“ShakesFear” is an immersive and interactive medley of scenes from some of Shakespeare’s most iconic plays. Throughout the 45-minute-long production, the audience is led through the perimeter of the Mary Rippon theater by some of Shakespeare’s most beloved characters. It’s the production’s first-ever run at CU, and hopefully, not its last.CU’s Theater and Dance Associate Chair Kevin Rich started producing “ShakesFear” in 2014 at the Illinois State University, while he was the artistic director at the Illinois Shakespeare Festival. Rich and his colleagues were trying to find a way to engage more students at the university and give them an accessible entry into the world of Shakespeare.
“He has become kind of a diamond and caviar playwright in some respects,” said Rich. “I’m really interested in the theater that’s trying to present Shakespeare in a more populist way.”
Rich said that throughout his many years producing this show, Shakespeare “purists” have approached him, worried that he might be desecrating these storied works of fiction by presenting them antithetically to the way they were meant to be performed. Rich said the opposite is, in fact, true, and that he is paying homage to William Shakespeare by repeating the same process Shakespeare did hundreds of years ago: taking long-beloved stories and making them his own.
“[Shakespeare] was adapting his classical stories, excellent plays and historical narratives for his contemporary audience,” said Rich. “So to me, it feels like in the spirit of what Shakespeare would have wanted– to do the same thing with his plays. And I’ve had purists push back against that. But my response is, who’s really the purist?”“ShakesFear” is a truly enchanting experience for Shakespeare lovers and newcomers alike. For several of the cast members, including CU Junior Joan McEnhill, the ability of the show to break down barriers to entry for Shakespeare’s works was one of the biggest draws to participate.
“I feel like a lot of people are put off from Shakespeare because of experiences that they’ve had in their high school English class,” said McEnhill. “I think being able to see these characters in these stories in this kind of mismatch of Shakespeare really gets you intrigued.”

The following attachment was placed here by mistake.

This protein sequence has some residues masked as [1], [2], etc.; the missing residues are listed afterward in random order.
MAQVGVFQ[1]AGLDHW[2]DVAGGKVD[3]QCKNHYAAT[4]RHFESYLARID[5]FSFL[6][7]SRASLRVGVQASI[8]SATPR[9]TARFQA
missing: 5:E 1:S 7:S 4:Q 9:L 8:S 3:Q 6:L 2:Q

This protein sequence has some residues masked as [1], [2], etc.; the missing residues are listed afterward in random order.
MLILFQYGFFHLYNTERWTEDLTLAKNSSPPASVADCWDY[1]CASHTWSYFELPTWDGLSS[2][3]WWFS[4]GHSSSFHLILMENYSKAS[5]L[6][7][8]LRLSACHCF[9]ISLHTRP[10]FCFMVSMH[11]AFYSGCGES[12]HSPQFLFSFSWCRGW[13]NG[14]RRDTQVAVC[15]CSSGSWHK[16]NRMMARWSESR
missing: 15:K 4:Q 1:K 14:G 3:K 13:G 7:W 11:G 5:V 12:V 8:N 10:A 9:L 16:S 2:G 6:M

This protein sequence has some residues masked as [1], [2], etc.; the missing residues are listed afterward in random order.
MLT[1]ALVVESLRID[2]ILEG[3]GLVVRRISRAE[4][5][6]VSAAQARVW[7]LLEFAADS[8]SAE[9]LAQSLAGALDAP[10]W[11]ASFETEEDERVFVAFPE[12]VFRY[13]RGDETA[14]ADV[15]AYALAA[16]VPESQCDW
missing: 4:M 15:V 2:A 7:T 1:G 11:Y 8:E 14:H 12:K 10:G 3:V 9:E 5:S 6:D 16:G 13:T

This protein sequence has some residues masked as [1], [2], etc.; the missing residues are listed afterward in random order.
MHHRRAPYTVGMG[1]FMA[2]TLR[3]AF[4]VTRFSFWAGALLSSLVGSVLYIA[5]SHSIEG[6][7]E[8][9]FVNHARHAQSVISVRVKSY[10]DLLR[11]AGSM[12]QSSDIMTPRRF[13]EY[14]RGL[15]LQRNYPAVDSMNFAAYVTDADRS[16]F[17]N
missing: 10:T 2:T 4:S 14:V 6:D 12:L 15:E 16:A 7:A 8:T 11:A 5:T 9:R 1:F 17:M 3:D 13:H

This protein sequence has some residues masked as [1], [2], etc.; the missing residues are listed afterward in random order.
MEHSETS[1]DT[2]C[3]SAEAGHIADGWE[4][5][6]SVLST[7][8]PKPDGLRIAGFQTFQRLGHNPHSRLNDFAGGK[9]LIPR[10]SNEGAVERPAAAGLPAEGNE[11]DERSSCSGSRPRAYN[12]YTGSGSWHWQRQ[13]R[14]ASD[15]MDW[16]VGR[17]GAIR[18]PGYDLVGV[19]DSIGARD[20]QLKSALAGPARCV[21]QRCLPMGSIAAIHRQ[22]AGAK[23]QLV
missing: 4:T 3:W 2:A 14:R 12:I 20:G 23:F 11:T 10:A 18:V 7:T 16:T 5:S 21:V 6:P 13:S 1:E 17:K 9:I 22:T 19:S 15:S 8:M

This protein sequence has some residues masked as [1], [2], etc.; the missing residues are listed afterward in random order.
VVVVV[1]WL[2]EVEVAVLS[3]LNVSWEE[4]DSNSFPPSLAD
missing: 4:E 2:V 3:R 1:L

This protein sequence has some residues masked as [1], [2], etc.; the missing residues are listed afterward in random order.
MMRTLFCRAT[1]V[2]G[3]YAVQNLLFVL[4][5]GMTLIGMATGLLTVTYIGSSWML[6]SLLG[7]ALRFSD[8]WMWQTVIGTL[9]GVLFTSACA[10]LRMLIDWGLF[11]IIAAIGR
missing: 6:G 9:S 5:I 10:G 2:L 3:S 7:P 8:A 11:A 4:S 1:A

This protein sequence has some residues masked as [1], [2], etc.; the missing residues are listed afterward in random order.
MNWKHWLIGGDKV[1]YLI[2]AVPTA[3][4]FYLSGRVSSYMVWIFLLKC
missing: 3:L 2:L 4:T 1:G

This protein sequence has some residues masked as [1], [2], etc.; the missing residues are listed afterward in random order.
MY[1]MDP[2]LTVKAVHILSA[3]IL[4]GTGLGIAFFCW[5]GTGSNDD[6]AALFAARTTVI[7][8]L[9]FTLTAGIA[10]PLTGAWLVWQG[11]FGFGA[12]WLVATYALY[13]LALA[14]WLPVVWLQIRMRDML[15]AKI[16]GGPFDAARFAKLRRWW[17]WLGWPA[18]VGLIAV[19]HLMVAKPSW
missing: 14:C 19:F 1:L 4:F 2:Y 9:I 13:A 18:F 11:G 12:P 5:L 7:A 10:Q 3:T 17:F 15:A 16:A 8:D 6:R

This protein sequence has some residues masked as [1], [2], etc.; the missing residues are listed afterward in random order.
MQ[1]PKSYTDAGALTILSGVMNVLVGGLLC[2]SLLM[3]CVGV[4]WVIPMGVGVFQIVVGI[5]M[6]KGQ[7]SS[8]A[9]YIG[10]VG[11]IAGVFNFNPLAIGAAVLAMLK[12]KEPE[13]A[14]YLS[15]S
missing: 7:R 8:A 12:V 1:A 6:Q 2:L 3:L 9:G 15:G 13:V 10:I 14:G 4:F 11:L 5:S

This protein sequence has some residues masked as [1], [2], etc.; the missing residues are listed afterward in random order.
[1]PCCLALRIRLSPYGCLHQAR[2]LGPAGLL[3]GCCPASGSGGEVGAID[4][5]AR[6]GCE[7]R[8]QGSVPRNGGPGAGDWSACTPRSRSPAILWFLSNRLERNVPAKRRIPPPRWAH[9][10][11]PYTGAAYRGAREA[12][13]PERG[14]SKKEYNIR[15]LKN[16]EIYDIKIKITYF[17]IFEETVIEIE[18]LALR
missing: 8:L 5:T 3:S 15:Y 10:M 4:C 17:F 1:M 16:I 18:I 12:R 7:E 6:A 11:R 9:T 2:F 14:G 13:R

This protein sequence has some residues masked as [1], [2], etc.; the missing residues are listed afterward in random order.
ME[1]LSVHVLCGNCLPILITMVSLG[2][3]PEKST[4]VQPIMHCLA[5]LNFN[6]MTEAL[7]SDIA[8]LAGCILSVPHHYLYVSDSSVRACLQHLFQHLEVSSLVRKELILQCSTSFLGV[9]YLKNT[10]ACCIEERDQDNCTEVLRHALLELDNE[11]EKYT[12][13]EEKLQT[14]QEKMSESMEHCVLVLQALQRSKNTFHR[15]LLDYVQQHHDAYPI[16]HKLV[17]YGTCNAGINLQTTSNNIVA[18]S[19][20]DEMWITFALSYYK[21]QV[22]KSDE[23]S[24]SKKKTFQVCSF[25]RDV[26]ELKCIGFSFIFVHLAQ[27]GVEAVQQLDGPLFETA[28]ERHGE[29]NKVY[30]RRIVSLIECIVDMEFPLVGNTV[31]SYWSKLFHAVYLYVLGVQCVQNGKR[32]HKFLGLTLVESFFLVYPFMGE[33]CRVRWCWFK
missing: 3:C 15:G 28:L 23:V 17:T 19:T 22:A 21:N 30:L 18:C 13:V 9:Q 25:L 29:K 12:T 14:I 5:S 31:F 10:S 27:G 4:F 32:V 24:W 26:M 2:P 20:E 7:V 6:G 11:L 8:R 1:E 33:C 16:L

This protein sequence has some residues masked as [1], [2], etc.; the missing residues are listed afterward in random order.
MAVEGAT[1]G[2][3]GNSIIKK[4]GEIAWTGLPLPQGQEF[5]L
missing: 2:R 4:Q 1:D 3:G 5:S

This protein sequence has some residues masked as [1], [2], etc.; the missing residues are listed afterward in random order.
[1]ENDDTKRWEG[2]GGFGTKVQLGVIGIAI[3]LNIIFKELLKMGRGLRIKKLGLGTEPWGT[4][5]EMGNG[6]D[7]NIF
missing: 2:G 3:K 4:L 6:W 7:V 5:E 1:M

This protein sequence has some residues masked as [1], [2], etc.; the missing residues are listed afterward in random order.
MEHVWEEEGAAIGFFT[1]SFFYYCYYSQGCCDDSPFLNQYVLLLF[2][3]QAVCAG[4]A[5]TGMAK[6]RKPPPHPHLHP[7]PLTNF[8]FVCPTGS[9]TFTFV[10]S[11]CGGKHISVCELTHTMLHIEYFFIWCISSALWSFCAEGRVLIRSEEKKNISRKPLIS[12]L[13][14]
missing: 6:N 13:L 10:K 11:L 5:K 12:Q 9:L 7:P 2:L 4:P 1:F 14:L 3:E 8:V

The show is truly immersive. As the audience is walking through the sets, they are bombarded by a spectacle from every angle. Cast members like CU sophomore Marie-Antoinette Banks hope that the audience can learn through their tangible interactions with the characters.
“They’re a part of the stories that we’re telling,” said Banks. “ShakesFear doesn’t exist without the audience. I hope it makes Shakespeare just maybe the slightest bit more accessible.”
Whether you’re very familiar with the near-dozen plays featured in “ShakesFear” or a total newcomer, there’s something in the show for everyone. The costumes and scripts are generally true to the originals, except for the fake blood and costume wounds that each cast member is sporting throughout the duration of the show. The sets are spectacular; each one is unique and surprisingly intricate. In several scenes, there is some incredible puppet work, with set pieces that could easily scale to more than twenty feet tall. The scenes are all from different plays, but some characters are intermingled into different scenes, making for a seamless pastiche of stories. Even if you don’t understand the Elizabethan language, the spectacle itself is enough to make the ticket worth the price.
“ShakesFear” is open at the Mary Rippon Theater through Sunday, Oct. 16. Tickets are available through CU Presents here.
Contact CU Independent Arts and Entertainment Editor Lauren Hill at firstname.lastname@example.org